Coleman PowerBoost expanded.
The Coleman PowerBoost is very well made and has a highly controllable wide, even flame, which is important for serious cooking in the backcountry. Its piezoelectric ignition is very reliable. At 5.0 ounces (142 g), it is heavier than many lightweight canister stoves. A significant drawback is its high fuel consumption when operated at full flame, but this can be improved significantly by operating the stove at a moderate flame level.
• Stove ID
|Coleman Exponent F1 PowerBoost with standard piezoelectric ignition|
• Accessories Included
|Collapsed, 3.25 in high x 4.4 in wide (8 x 11 cm); expanded, 3.3 in high x 5.9 in wide (8 x 15 cm)|
|Manufacturer claim 4.5 oz (128 g); Backpacking Light measured 5.0 oz (156 g)|
The PowerBoost pot supports slide to one side, but the stove does not collapse any more than shown. The standard piezoelectric igniter is excellent.
Compactness – The Coleman PowerBoost is not as compact or sleek when collapsed as many other stoves in this category. It fits into a 1.3-liter Evernew pot, but does not easily fit into smaller pots.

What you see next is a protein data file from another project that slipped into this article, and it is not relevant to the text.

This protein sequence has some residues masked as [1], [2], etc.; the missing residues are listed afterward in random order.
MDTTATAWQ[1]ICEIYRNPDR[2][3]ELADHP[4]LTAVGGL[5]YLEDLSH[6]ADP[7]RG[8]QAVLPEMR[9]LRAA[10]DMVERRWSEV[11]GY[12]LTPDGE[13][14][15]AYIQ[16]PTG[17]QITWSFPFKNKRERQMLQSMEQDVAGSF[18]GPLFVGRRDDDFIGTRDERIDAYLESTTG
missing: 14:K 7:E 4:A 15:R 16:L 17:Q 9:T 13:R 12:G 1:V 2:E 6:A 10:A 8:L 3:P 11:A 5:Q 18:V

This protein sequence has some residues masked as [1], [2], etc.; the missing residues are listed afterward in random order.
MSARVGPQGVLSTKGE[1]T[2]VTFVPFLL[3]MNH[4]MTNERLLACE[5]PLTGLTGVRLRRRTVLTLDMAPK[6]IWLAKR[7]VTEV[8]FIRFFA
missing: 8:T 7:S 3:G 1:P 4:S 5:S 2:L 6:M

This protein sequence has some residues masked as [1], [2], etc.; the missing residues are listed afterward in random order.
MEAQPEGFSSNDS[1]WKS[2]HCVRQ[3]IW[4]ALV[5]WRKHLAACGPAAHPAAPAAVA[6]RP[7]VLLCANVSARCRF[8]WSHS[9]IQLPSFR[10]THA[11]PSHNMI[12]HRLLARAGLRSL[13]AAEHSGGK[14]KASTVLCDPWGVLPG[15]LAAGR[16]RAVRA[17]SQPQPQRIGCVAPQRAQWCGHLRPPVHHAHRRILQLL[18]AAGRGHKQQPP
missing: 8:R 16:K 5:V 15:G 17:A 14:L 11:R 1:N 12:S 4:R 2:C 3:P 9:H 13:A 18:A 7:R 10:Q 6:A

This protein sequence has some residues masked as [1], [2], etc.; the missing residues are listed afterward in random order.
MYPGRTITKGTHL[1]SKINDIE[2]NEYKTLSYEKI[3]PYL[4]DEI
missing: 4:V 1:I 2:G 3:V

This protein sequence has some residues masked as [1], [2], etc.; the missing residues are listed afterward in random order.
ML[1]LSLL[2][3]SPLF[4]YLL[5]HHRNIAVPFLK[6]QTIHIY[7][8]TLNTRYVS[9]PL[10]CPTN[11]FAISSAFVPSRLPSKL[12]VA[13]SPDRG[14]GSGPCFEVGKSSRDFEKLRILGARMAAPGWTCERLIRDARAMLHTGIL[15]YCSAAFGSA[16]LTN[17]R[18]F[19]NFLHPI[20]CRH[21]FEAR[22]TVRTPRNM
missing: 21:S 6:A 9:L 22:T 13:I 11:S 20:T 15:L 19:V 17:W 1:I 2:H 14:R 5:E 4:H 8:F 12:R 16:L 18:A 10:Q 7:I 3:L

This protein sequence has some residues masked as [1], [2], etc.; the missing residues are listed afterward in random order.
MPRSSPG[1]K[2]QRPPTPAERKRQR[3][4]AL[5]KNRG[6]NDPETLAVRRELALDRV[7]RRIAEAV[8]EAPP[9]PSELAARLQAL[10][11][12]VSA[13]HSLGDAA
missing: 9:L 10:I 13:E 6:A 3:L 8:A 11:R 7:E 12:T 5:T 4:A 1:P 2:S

Weight – At 5.0 ounces this stove is heavier than many other lightweight canister stoves. The Coleman PowerBoost has a rugged build and wide burner (2.7 inches), which add to the weight of the stove.
Ignition – The PowerBoost comes standard with piezoelectric ignition.
Flame Control – A folding wire loop flame controller provides precise control from simmer to wide open.
Pot Support – The pot supports are superior to most other lightweight canister stoves I have used. At almost 6 inches across, with over 1.5 inches of contact area on each support, they keep pots well over 2 liters in capacity, fry pans, and small pots such as the Snow Peak 0.6-liter mug stable.